Periodic Reporting for period 4 - MESOPROBIO (Mesoscopic models for propagation in biology)
Reporting period: 2020-03-01 to 2020-08-31
We investigated collective motion of swimming bacteria Escherichia coli, a primer to the formation of biofilms. We focussed on kinetic models at the mesoscopic scale, that were previously calibrated on microbiology experiments. We exhibited special solutions for these models which propagate like waves (constant shape at constant speed). These waves are the result of communication between cells and the directed motion searching for food. In addition, we pushed the standard approximation of geometric optics to accommodate kinetic equations in the regime of short wavelength, and we developed numerical schemes with good accuracy in that regime. Using similar ideas, we investigated species' invasion with a rich phenotypic structure, and in particular the issue of dispersal evolution in the course of range expansion. It may happen after many generations that selection processes yield a faster propagation. It was reported previously that the invasion of cane toads is accelerating due to the natural selection of faster individuals at the edge of the front. We calculated the exact rate of acceleration in a minimal equation for this process. Finally, we investigated the influence of the mode of reproduction (asexual vs. sexual) on the adaptation of species to a gradual (slow) environmental change.
As a main conclusion, we developed mathematical tools and theories to address relevant problems in biology. These theories are rooted in mathematical physics (kinetic theory of gases, semi-classical analysis). The extension to biological models reveals new challenges and needs innovative solutions. These theories are quantitative in the sense that they provide explicit formulas to the biologists who are studying propagation phenomena and maladaptation of species. Hence, they are truly dedicated to interdisciplinarity.
This analysis initiated a long term study about front propagation in kinetic equations. The standard approximation of geometric optics for reaction-diffusion equations can be extended to kinetic models, leading to a new type of ""kinetic"" Hamilton-Jacobi equations in the limit of short wavelength. This enables to compute the exact rate of front propagation, and possibly front acceleration. Appropriate numerical schemes can be designed to capture the various regimes at once.
There is a unique case study of front acceleration in the field: the invasion of cane toads in Northern Australia (1930-today). Mathematical tools dedicated to kinetic equations can be adapted to cope with this biological problem. The exact rate of expansion in a minimal model can be calculated with good accuracy, revealing the subtle role of competition in the range expansion, on the contrary to standard results in this theory where competition can be safely neglected to calculte the rate of propagation in most cases.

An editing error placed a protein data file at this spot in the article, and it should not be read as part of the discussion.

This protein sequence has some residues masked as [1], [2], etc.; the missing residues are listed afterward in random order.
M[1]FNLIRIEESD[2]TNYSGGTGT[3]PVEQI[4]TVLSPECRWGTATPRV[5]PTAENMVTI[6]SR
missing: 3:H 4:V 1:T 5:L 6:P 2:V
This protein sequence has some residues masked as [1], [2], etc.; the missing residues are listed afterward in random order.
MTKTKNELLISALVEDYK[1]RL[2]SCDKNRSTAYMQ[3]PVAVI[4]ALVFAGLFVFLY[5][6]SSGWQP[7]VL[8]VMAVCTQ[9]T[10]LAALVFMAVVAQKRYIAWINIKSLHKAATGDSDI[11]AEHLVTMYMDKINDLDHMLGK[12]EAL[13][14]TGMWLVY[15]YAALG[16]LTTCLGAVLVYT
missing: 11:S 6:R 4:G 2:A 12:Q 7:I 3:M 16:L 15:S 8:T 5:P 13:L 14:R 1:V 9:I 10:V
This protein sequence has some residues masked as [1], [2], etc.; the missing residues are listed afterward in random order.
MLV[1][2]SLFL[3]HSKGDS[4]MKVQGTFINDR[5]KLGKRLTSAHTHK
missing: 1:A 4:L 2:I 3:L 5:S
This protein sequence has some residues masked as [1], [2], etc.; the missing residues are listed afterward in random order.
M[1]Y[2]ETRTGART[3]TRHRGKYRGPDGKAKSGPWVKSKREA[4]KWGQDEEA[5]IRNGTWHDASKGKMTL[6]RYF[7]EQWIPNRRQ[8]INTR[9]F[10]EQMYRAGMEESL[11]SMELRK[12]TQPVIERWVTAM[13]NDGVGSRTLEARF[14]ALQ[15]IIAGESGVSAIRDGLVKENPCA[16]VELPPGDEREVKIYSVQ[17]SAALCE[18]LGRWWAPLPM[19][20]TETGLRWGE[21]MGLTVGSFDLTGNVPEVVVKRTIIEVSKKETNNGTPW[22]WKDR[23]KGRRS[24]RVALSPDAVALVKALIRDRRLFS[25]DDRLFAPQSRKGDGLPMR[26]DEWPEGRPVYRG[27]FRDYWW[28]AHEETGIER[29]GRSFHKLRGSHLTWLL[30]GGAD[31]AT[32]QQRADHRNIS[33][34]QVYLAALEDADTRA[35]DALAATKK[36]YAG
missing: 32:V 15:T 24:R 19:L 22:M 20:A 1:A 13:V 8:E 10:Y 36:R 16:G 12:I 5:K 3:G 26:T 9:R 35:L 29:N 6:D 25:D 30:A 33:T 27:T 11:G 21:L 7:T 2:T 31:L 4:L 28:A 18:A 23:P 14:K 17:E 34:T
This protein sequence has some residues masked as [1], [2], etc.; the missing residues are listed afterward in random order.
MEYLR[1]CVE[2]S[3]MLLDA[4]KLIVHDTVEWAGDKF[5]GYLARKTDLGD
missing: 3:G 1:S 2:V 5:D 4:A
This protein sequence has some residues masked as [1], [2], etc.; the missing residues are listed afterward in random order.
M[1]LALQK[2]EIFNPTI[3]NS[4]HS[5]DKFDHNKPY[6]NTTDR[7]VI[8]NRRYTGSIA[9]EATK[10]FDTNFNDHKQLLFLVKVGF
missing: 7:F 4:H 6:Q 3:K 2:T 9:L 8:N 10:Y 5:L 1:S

Again, the standard approximation of geometric optics can be adapted to quantitative genetics models, when the adaptation of species to evolutionary forces can be described via a continuous trait. Interestingly, this provides formulas for measuring the maladaptation of a species to a gradual change of environment. This method is so robust that it can encompass several modes of reproduction, and various details about the species life-cycle (such as age-dependent selection).
New equations emerge from this project. Our results also contain solid mathematical grounds for some of them. Also, the methodogy performed here is of considerable interest for interdisciplinary purposes because it gives access to quantitative results easily transferable to the biologists. Hence, the outcomes and the hypotheses of the models can be thoroughly discussed.
The main results were presented in several seminars, conferences and research schools, including prestigious ones (Collège de France, ECM Berlin, AIMS plenary)."
1/ the construction of concentration waves of chemotactic bacteria in a coupled kinetic-parabolic model for a population of bacteria in a dynamic environment. The problem was mathematically very challenging, and the solution came after a long analytical work. This opens a wide range of problems in the mathematical community. Furthermore, some counter-intuitive phenomena were discovered thanks to a close collaboration with experts in numerical analysis;
2/ the approximation of geometric optics for a kinetic equations, revealing a new ""kinetic"" non-local Hamilton-Jacobi equation with original viscosity solutions.
3/ the approximation of geometric optics for genetical segregation processes via the Fisher infinitesimal model. This opens a new theory which make possible a comparison analysis between several modes of reproduction in quantitative genetics.
Some unexpected results were also obtained:
1/ the exact rate of acceleration for a minimal model of dispersal evolution in the course of range expansion. The initial guess, published before the beginning of the project was not correct. Much efforts, building on several progresses made during the project, resulted in the calculation of the exact rate. On the contrary to standard reaction-diffusion equations, competition plays a role at the edge of the front, in a very subtle way;
2/ the uniqueness of solutions to some constrained Hamilton-Jacobi equations arising in quantitative genetics in the regime of small phenotypic variance. This closes the well-posedness issue for this class of equations."